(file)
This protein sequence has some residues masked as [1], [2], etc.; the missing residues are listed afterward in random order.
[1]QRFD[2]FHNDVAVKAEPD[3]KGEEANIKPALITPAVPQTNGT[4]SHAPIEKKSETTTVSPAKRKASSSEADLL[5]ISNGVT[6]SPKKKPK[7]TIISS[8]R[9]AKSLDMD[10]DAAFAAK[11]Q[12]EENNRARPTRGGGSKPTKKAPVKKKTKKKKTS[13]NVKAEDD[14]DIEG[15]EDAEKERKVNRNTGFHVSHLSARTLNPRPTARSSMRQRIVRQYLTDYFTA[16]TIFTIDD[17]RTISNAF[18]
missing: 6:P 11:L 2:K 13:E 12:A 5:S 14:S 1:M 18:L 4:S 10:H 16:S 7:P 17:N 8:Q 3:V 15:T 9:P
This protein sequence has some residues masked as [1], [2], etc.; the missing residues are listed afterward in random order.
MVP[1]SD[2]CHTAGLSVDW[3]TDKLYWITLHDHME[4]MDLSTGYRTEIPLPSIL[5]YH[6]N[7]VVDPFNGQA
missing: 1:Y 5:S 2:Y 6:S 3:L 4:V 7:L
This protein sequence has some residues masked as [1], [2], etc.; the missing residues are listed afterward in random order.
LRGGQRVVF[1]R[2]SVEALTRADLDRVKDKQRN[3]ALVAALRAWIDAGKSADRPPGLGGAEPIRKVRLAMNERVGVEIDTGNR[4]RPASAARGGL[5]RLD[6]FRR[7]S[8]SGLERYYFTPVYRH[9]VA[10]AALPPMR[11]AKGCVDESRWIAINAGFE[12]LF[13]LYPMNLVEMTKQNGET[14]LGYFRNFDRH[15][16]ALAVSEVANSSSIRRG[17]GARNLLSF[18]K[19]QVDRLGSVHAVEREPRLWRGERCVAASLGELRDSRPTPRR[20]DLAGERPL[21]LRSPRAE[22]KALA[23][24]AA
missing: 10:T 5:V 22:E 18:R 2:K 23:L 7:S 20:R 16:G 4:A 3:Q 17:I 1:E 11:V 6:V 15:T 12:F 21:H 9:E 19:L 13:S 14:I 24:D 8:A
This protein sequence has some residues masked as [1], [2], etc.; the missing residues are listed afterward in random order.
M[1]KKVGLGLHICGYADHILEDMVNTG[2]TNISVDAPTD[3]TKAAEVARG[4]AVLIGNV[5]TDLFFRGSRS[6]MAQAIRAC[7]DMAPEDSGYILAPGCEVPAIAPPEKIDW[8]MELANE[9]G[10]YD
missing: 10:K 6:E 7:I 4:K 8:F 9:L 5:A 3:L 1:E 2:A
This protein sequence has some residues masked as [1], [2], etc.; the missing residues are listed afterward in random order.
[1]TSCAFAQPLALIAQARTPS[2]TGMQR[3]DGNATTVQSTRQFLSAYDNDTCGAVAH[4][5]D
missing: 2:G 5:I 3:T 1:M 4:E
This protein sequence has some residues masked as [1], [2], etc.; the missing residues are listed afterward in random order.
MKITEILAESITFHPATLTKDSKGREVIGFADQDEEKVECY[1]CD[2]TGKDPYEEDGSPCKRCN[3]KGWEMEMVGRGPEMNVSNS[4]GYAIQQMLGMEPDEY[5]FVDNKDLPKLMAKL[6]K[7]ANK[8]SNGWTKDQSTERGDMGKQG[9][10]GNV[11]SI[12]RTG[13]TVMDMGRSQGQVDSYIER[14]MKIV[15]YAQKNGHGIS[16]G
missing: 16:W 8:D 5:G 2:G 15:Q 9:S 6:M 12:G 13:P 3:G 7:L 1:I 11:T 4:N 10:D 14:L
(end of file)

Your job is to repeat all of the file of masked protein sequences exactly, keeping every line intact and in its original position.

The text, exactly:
This protein sequence has some residues masked as [1], [2], etc.; the missing residues are listed afterward in random order.
[1]QRFD[2]FHNDVAVKAEPD[3]KGEEANIKPALITPAVPQTNGT[4]SHAPIEKKSETTTVSPAKRKASSSEADLL[5]ISNGVT[6]SPKKKPK[7]TIISS[8]R[9]AKSLDMD[10]DAAFAAK[11]Q[12]EENNRARPTRGGGSKPTKKAPVKKKTKKKKTS[13]NVKAEDD[14]DIEG[15]EDAEKERKVNRNTGFHVSHLSARTLNPRPTARSSMRQRIVRQYLTDYFTA[16]TIFTIDD[17]RTISNAF[18]
missing: 6:P 11:L 2:K 13:E 12:A 5:S 14:S 1:M 18:L 4:S 10:H 16:S 7:P 17:N 8:Q 3:V 15:T 9:P
This protein sequence has some residues masked as [1], [2], etc.; the missing residues are listed afterward in random order.
MVP[1]SD[2]CHTAGLSVDW[3]TDKLYWITLHDHME[4]MDLSTGYRTEIPLPSIL[5]YH[6]N[7]VVDPFNGQA
missing: 1:Y 5:S 2:Y 6:S 3:L 4:V 7:L
This protein sequence has some residues masked as [1], [2], etc.; the missing residues are listed afterward in random order.
LRGGQRVVF[1]R[2]SVEALTRADLDRVKDKQRN[3]ALVAALRAWIDAGKSADRPPGLGGAEPIRKVRLAMNERVGVEIDTGNR[4]RPASAARGGL[5]RLD[6]FRR[7]S[8]SGLERYYFTPVYRH[9]VA[10]AALPPMR[11]AKGCVDESRWIAINAGFE[12]LF[13]LYPMNLVEMTKQNGET[14]LGYFRNFDRH[15][16]ALAVSEVANSSSIRRG[17]GARNLLSF[18]K[19]QVDRLGSVHAVEREPRLWRGERCVAASLGELRDSRPTPRR[20]DLAGERPL[21]LRSPRAE[22]KALA[23][24]AA
missing: 10:T 5:V 22:E 18:R 2:K 23:L 7:S 20:R 16:G 4:A 3:Q 17:I 1:E 11:V 6:V 15:T 12:F 21:H 9:E 19:L 13:S 14:I 24:D 8:A
This protein sequence has some residues masked as [1], [2], etc.; the missing residues are listed afterward in random order.
M[1]KKVGLGLHICGYADHILEDMVNTG[2]TNISVDAPTD[3]TKAAEVARG[4]AVLIGNV[5]TDLFFRGSRS[6]MAQAIRAC[7]DMAPEDSGYILAPGCEVPAIAPPEKIDW[8]MELANE[9]G[10]YD
missing: 10:K 6:E 7:I 4:K 8:F 9:L 5:A 3:L 1:E 2:A
This protein sequence has some residues masked as [1], [2], etc.; the missing residues are listed afterward in random order.
[1]TSCAFAQPLALIAQARTPS[2]TGMQR[3]DGNATTVQSTRQFLSAYDNDTCGAVAH[4][5]D
missing: 2:G 5:I 3:T 1:M 4:E
This protein sequence has some residues masked as [1], [2], etc.; the missing residues are listed afterward in random order.
MKITEILAESITFHPATLTKDSKGREVIGFADQDEEKVECY[1]CD[2]TGKDPYEEDGSPCKRCN[3]KGWEMEMVGRGPEMNVSNS[4]GYAIQQMLGMEPDEY[5]FVDNKDLPKLMAKL[6]K[7]ANK[8]SNGWTKDQSTERGDMGKQG[9][10]GNV[11]SI[12]RTG[13]TVMDMGRSQGQVDSYIER[14]MKIV[15]YAQKNGHGIS[16]G
missing: 16:W 8:D 5:G 2:G 15:Q 9:S 6:M 12:G 13:P 3:G 7:L 1:I 11:T 4:N 10:D 14:L